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Home > Politics

Boris Johnson: Queasy Lover

7 April 2006

Most people have at least one friend who persists, time and time again, with awful, demeaning relationships. These relationships invariably feature a crap partner who does all the things you really shouldn't do to someone you ostensibly care about. Things like:

- Borrowing money, not for valid reasons like genuine need, but to buy an expensive watch, and never paying it back;

- Having sex then going home immediately afterwards;

- Insisting that you're still having a casual, open
relationship when you've been together for eight years.

Friends of the victim partner will invariably say things like 'Why does she put up with it?', and rightly so. They assume the crap partner has some redeeming feature: striking good looks, a fun personality, charisma, or similar. The real shock occurs when they finally meet the crap partner. It's not a charming Hugh Grant-alike who bounds into the pub, but a boring, bad-tempered dwarf in a shell suit who looks as though they've been hit in the face with a sock full of coins. The appeal of this person remains a genuine mystery.

And so it is with Boris Johnson. Or 'Bonking Boris' as he was cleverly dubbed by The Sun. (What is it with The Sun and their relentless infantilism? Does the chief sub-editor say to his wife 'I thought for Valentine's day we could go out for a nice meal then come home and have a SHAG-TASTIC BONK'? Actually, don't answer that question.)

This week it was revealed that 41-year-old Boris has added to his (admittedly short) list of extra-marital conquests journalist Anna Fazackerley, 29. Not long ago he shagged another journalist, meeja luvvie Petronella Wyatt. All we can say is: Anne Robinson beware.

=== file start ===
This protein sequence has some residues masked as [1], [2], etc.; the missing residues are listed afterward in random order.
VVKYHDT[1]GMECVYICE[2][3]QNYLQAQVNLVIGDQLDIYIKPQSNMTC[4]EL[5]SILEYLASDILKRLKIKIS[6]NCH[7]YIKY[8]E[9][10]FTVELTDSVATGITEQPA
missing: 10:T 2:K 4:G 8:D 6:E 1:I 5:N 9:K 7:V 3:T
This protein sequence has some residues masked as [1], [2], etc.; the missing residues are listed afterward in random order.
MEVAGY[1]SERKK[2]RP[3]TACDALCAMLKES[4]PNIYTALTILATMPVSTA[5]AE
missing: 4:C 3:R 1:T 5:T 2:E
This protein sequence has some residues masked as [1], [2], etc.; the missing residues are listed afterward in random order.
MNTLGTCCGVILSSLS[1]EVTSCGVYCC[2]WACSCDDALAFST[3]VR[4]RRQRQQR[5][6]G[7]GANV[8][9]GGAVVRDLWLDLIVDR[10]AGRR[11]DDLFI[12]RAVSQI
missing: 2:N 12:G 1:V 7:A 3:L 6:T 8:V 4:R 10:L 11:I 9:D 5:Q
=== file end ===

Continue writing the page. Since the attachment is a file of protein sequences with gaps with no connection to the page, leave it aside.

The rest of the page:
Boris is an unlikely ladies' man, in the same way that Mr Tumnus is an unlikely ladies' man. Sure, Boris has a certain charm. If you had to compile a list of adjectives to describe Boris they'd be things like: bumbling, boyish, posh and educated. The problem is that Boris is only a charming, colourful character in comparison with other politicians, most of whom are grey men, ruthless workaholics or joyless party apparatchiks. Boris is a 'character', but only because most politicians have had any shred of spontaneity removed by hours of media training designed to help them stay 'on-message'.

In the real world, Boris would be a bit of a twat. The strange, bumbling, overgrown public schoolboy persona he's cultivated gets tired rather quickly. At one level it *is* quite charming, but for fuck's sake, the guy is 41. Then there's the sight of him huffing and puffing around London in a bicycle helmet and trouser clips. Imagine that particular image popping into your head at the point of orgasm.

Even if you buy into the idea that Boris really is Billy Bunter grown up, there's always the possibility that you'd be completely wrong. You don't get on in politics without being a bit of a bastard. Some politicians are bigger bastards than others, but it's a reasonable assumption that Boris can throw his weight around just like anyone else.

It's not even as though Boris can rely on the aphrodisiac properties of power, since he's quite obviously given up on a serious career in politics. Not only do his careless extra-marital dalliances mean he's a bit of a liability for any party leader, he also quite clearly prefers his media career, ranging from editing from the mentally ill person's journal of record, The Spectator, to hosting 'Have I Got News for You'.

Still, it looks as though Boris has joined a select band of unlikely lotharios whose existence is even more surprising than the Flat Earth Society. They really should formalise their shagging exploits and form Britain's Most Unlikely Studs Club. Potential members would include Rod Liddle, David Blunkett and John Major. And their patron saint could be David Mellor.

We're feeling a bit queasy now, so we'll stop.

Comment on this article: letters@thefridaything.co.uk

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